kitchengarden

The three part opening act of Michelle Obama's White House Kitchen Garden came to a close this Tuesday as the same crop of 5th graders from Washington's Bancroft Elementary School, who had broken ground in March and planted seeds in April, came to the South Lawn once more for an end of year "Harvest Party."

The kitchen garden has already produced 90 pounds of produce for the first family, the White House mess, and Miriam's kitchen, a local shelter, according to Sam Kass, director of the kitchen garden project.

Dressed in coral jeans and a matching cardigan, Michelle Obama and the kids pulled up kale and collards, rhubarb, lettuce, peas, broccoli, and herbs that they had planted earlier in the year.

Later, in the East Wing garden that belongs to the first lady, the kids ate a healthy meal that they had helped prepare, of brown rice, salad, baked chicken breasts (Kass says "breaded and baked is the new fried"), dressing with honey from the White House beehive, and cupcakes topped with fresh fruit.

Obama also took the opportunity to deliver an impassioned, fact-laden speech about the heath aspects of her longstanding agricultural "dream" come true. "This was a big dream of mine, a fun and interesting way to talk to kids about healthy eating and nutrition," she said. "I wanted to share this little piece of experience I had with the rest of the nation, a wider audience."

Using folksy examples from her childhood and her life as a mother to illustrate the importance of locally grown food, the speech also laid out in no uncertain terms the White House hopes for health reform: “The president and Congress are going to begin to address health care reform, and these issues of wellness and preventative care is going to be a focus of a lot of conversation coming up in the weeks and months to come. These are issues I care deeply about, especially when they affect American children.”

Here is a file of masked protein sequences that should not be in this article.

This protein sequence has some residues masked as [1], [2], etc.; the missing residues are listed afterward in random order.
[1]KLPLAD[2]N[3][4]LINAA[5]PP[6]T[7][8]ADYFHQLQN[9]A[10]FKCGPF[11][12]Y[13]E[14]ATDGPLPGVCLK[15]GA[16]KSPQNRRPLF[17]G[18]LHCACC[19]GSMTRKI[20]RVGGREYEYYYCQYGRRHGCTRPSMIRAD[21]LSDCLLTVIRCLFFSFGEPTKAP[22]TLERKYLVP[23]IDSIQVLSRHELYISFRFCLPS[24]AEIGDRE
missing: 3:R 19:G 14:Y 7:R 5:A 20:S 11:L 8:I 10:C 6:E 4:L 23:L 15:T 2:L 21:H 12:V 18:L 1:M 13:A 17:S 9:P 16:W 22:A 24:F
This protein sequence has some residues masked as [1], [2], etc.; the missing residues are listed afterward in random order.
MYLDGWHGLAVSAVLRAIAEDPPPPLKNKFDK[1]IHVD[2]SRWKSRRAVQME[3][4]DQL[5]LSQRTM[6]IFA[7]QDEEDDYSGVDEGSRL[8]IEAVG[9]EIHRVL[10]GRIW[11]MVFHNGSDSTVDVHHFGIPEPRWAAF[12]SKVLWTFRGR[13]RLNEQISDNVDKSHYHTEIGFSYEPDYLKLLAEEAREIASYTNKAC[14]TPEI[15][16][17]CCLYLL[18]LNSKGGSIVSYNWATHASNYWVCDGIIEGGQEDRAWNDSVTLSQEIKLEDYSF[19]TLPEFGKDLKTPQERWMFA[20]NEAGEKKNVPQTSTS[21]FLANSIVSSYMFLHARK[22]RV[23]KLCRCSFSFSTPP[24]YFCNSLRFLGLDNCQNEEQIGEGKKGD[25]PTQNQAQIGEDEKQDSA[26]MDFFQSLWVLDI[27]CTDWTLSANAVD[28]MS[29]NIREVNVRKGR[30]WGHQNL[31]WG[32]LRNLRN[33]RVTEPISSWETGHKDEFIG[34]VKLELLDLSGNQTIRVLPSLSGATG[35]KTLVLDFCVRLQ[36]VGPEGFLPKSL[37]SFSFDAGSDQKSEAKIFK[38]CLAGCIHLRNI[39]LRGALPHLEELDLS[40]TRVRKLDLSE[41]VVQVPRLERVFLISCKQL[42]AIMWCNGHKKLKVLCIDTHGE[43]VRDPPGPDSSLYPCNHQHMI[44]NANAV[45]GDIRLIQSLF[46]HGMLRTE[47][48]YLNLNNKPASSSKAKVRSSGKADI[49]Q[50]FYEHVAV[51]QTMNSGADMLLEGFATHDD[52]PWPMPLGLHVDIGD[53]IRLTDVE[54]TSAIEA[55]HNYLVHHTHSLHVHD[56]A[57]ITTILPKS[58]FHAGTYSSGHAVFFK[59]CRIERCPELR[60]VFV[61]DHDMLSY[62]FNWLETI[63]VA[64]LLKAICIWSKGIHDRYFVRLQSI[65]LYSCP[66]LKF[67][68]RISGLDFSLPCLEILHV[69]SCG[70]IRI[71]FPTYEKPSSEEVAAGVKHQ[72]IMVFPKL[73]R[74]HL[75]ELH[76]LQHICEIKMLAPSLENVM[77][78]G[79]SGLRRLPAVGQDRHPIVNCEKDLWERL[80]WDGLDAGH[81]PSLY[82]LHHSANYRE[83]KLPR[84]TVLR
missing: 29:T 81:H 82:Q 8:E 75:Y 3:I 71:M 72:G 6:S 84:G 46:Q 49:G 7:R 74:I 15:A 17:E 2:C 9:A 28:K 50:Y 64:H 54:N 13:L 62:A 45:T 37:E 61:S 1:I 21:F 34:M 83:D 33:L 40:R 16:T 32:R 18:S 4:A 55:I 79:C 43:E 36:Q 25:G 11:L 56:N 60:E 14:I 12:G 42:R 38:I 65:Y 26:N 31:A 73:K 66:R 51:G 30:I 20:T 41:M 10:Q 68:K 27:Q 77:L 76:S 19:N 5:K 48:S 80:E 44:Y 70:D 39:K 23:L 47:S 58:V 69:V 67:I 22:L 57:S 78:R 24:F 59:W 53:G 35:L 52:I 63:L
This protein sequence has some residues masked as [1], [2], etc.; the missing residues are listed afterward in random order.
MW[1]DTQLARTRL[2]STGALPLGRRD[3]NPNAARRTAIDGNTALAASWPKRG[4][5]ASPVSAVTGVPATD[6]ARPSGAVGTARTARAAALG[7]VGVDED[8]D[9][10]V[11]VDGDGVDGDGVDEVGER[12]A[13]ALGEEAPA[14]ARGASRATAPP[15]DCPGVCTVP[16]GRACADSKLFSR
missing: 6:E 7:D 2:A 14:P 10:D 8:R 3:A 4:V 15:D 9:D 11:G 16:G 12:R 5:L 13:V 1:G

In echoes of her earlier intervention into policy debate over her husband's American Reinvestment and Recovery Act, Obama rattled off statistics about obesity, diabetes and other diet related health issues that disproportionately afflict black and latino communities, and cost the US over $120 billion per year. "We have to deal with these issues," she insisted.

The first lady also brought up the injustice of the “food deserts” in poor neighborhoods that "leave too many families stranded and without choices when it comes to nourishing their loved ones.” I reported on this problem on Earth Day, 2009:

Blacks have historically maintained deep ties to the earth, living for centuries—as with most of the world—as subsistence farmers. And so there is something ironic about the fact that black Americans whose ancestors were brought here to work the soil—first as slaves and then as sharecroppers—are now largely clustered in neighborhoods where it is harder to find fresh oranges than “orange drink.”

It looks like both Obamas hope to change this reality, one garden at a time.

—DAYO OLOPADE